9-MAN uncovers an isolated and unique streetball tournament played by Chinese-Americans in the heart of Chinatowns across the USA and Canada. Largely undiscovered by the mainstream, the game is a gritty, athletic, chaotic urban treasure traditionally played in parking lots and back alleys. 9-Man grew in the 1930’s, at a time when anti-Chinese sentiment and laws forced restaurant workers and laundrymen to socialize exclusively amongst themselves. Today it’s a lasting connection to Chinatown for a dynamic community of men who know a different, more integrated world, but still fight to maintain autonomy and tradition.
An extended interview with historian John Kuo Wei Tchen (aka Jack), founding director of the Asian Pacific American Studies Program and Institute at New York University and co-founder of New York's Museum of Chinese in America.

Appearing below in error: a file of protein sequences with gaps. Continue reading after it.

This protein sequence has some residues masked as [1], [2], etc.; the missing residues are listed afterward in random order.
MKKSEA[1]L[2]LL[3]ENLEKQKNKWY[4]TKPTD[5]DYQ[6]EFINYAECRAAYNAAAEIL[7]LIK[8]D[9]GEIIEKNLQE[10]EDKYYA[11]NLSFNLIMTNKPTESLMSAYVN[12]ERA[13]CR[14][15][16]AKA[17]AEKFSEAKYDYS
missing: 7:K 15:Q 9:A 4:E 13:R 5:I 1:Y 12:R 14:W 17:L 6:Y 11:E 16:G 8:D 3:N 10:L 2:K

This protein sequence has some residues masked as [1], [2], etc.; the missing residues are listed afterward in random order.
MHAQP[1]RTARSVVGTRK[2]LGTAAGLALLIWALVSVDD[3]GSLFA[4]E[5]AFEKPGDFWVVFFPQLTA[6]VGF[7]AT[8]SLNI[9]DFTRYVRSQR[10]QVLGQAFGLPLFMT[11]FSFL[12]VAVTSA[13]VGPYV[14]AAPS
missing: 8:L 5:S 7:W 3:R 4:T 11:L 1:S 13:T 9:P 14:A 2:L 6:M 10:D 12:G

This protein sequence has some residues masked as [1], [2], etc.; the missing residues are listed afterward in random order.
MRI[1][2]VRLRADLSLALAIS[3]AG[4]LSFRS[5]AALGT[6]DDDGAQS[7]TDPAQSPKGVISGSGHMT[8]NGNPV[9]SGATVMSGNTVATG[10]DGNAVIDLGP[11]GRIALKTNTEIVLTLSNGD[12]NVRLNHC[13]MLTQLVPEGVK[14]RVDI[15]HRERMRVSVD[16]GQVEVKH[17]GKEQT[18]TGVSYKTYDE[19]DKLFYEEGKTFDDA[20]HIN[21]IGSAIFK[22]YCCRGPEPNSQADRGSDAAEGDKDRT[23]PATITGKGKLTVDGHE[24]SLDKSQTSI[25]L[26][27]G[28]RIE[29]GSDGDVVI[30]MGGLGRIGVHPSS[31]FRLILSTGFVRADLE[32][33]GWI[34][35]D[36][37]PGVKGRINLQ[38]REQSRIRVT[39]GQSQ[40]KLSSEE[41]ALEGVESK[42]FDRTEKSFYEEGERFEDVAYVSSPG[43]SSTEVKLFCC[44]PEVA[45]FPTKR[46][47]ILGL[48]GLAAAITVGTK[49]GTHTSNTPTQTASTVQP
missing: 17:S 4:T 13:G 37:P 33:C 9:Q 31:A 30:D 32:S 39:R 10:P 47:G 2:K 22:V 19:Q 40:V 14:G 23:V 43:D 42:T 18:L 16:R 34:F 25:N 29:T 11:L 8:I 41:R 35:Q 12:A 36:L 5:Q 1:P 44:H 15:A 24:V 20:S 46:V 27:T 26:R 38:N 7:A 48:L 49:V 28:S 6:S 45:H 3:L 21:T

Interview selects from a conversation with Yuka Nakamura, PhD, author of "Boundaries of Belonging: Overlapping Allegiances and Multiple Attachments A study of the North American Chinese Invitational Volleyball Tournament," the first academic study of the 9-Man tournament and accompanying women's ...
In 2013, the 9-Man tournament took place on Pennsylvania Avenue in Washington, D.C., a few blocks away from Chinatown. Because of permit limitations, the local host teams had to set up all the courts in the early morning to be ready in time for the arriving teams.